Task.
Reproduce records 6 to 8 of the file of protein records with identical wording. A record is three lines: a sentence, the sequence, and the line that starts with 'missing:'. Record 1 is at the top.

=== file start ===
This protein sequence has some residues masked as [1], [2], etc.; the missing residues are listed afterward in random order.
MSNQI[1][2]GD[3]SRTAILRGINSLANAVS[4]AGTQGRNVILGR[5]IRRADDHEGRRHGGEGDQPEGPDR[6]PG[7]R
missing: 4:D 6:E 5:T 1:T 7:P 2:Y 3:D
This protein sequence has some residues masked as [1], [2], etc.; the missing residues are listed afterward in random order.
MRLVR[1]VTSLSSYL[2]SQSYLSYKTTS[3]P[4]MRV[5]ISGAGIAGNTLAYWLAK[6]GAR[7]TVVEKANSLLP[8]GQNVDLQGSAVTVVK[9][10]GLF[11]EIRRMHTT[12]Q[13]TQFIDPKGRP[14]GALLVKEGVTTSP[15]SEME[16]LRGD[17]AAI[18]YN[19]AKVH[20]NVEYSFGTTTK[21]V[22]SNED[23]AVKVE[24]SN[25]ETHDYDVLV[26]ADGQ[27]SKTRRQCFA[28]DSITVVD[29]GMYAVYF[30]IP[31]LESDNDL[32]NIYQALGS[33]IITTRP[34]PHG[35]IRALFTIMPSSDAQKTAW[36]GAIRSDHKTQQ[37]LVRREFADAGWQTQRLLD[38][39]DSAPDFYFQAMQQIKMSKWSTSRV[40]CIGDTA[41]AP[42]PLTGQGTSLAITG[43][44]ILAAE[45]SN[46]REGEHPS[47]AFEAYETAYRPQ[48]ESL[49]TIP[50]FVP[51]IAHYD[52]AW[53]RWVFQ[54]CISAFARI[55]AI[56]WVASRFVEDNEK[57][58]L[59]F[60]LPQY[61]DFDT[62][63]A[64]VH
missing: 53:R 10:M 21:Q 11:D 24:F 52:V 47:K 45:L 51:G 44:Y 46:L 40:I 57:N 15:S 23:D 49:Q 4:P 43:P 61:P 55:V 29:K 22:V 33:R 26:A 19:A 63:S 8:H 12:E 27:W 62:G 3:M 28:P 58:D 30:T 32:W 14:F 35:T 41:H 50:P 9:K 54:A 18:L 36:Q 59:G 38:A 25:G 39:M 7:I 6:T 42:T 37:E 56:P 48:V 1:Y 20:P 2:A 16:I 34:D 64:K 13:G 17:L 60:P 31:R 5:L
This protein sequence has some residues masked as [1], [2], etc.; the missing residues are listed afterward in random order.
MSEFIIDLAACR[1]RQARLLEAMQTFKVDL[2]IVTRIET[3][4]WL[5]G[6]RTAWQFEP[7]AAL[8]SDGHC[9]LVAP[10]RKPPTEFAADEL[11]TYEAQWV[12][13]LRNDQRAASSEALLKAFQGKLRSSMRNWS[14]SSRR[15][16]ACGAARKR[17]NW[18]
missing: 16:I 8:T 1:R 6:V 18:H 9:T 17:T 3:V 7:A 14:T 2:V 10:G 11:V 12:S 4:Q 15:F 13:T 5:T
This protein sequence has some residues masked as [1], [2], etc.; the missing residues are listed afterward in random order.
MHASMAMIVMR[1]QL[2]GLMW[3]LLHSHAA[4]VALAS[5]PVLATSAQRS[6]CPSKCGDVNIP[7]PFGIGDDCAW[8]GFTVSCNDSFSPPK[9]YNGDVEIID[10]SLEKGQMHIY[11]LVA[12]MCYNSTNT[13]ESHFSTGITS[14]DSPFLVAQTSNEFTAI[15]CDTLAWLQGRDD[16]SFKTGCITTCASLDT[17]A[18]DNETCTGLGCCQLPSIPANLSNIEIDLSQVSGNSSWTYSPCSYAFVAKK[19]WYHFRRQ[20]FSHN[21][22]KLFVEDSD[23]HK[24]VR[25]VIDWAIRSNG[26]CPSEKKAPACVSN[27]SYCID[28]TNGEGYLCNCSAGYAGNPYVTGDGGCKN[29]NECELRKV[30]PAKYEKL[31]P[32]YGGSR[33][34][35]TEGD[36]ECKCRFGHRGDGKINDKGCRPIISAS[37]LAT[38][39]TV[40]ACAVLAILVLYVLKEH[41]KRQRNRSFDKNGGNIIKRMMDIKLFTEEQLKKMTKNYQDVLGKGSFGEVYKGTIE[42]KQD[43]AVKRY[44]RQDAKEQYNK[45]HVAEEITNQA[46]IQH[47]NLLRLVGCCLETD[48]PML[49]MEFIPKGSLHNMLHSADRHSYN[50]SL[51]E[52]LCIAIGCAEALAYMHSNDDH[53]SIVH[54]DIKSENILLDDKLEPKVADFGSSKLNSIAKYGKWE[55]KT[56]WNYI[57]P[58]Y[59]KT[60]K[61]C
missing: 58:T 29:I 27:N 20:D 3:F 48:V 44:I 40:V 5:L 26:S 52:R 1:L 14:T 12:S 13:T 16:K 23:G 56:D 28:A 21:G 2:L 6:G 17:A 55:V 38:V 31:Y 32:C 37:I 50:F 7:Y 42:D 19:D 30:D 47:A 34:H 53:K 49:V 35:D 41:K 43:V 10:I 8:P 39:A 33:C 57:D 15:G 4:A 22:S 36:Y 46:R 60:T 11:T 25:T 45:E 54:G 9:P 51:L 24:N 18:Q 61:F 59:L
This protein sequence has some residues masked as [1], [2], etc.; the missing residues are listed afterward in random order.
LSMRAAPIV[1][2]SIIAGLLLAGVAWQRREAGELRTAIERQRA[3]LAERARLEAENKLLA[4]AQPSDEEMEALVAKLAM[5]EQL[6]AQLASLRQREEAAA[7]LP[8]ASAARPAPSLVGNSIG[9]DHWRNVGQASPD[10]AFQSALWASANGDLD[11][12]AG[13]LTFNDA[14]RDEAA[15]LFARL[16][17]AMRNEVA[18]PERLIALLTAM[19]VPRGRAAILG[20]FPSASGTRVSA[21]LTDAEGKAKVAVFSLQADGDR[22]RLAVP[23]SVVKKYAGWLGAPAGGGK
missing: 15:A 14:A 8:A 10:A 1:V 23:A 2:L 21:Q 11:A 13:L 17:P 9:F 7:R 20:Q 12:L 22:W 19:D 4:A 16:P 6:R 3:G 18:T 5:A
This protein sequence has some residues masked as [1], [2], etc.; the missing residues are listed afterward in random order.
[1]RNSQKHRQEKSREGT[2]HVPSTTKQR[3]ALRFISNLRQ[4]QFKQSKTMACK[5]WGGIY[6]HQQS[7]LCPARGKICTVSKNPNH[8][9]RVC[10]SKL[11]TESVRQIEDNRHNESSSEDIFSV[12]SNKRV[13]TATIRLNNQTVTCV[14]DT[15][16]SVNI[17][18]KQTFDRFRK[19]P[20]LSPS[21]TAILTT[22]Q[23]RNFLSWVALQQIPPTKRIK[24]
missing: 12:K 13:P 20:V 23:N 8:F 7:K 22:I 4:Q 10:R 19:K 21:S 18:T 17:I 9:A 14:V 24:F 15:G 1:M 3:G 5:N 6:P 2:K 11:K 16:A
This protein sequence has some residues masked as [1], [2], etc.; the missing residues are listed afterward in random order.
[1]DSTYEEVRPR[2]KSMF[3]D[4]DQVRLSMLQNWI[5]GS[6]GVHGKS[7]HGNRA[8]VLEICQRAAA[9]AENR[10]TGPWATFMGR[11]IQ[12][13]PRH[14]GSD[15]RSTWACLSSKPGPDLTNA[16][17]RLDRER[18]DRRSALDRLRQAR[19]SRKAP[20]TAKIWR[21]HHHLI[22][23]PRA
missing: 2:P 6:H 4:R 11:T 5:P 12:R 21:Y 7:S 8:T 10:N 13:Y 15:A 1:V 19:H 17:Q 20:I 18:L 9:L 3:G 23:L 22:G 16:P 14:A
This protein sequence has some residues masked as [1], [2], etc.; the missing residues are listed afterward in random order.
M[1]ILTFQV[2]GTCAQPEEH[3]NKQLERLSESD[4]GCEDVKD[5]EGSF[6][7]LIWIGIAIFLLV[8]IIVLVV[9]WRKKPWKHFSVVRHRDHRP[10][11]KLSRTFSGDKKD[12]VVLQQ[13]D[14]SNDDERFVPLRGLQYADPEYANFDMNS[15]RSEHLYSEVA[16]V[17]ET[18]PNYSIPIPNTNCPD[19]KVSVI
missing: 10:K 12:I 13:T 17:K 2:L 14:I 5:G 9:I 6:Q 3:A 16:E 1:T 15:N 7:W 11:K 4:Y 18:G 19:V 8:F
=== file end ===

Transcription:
This protein sequence has some residues masked as [1], [2], etc.; the missing residues are listed afterward in random order.
[1]RNSQKHRQEKSREGT[2]HVPSTTKQR[3]ALRFISNLRQ[4]QFKQSKTMACK[5]WGGIY[6]HQQS[7]LCPARGKICTVSKNPNH[8][9]RVC[10]SKL[11]TESVRQIEDNRHNESSSEDIFSV[12]SNKRV[13]TATIRLNNQTVTCV[14]DT[15][16]SVNI[17][18]KQTFDRFRK[19]P[20]LSPS[21]TAILTT[22]Q[23]RNFLSWVALQQIPPTKRIK[24]
missing: 12:K 13:P 20:V 23:N 8:F 7:K 22:I 4:Q 10:R 19:K 21:S 18:T 17:I 9:A 14:V 24:F 15:G 1:M 3:G 5:N 6:P 2:K 11:K 16:A
This protein sequence has some residues masked as [1], [2], etc.; the missing residues are listed afterward in random order.
[1]DSTYEEVRPR[2]KSMF[3]D[4]DQVRLSMLQNWI[5]GS[6]GVHGKS[7]HGNRA[8]VLEICQRAAA[9]AENR[10]TGPWATFMGR[11]IQ[12][13]PRH[14]GSD[15]RSTWACLSSKPGPDLTNA[16][17]RLDRER[18]DRRSALDRLRQAR[19]SRKAP[20]TAKIWR[21]HHHLI[22][23]PRA
missing: 2:P 6:H 4:R 11:T 5:P 12:R 21:Y 7:S 8:T 10:N 13:Y 15:A 1:V 19:H 17:Q 20:I 18:L 9:L 3:G 23:L 22:G 16:P 14:A
This protein sequence has some residues masked as [1], [2], etc.; the missing residues are listed afterward in random order.
M[1]ILTFQV[2]GTCAQPEEH[3]NKQLERLSESD[4]GCEDVKD[5]EGSF[6][7]LIWIGIAIFLLV[8]IIVLVV[9]WRKKPWKHFSVVRHRDHRP[10][11]KLSRTFSGDKKD[12]VVLQQ[13]D[14]SNDDERFVPLRGLQYADPEYANFDMNS[15]RSEHLYSEVA[16]V[17]ET[18]PNYSIPIPNTNCPD[19]KVSVI
missing: 10:K 12:I 13:T 17:K 2:L 14:I 5:G 9:I 6:Q 3:A 16:E 1:T 15:N 7:W 11:K 4:Y 18:G 19:V 8:F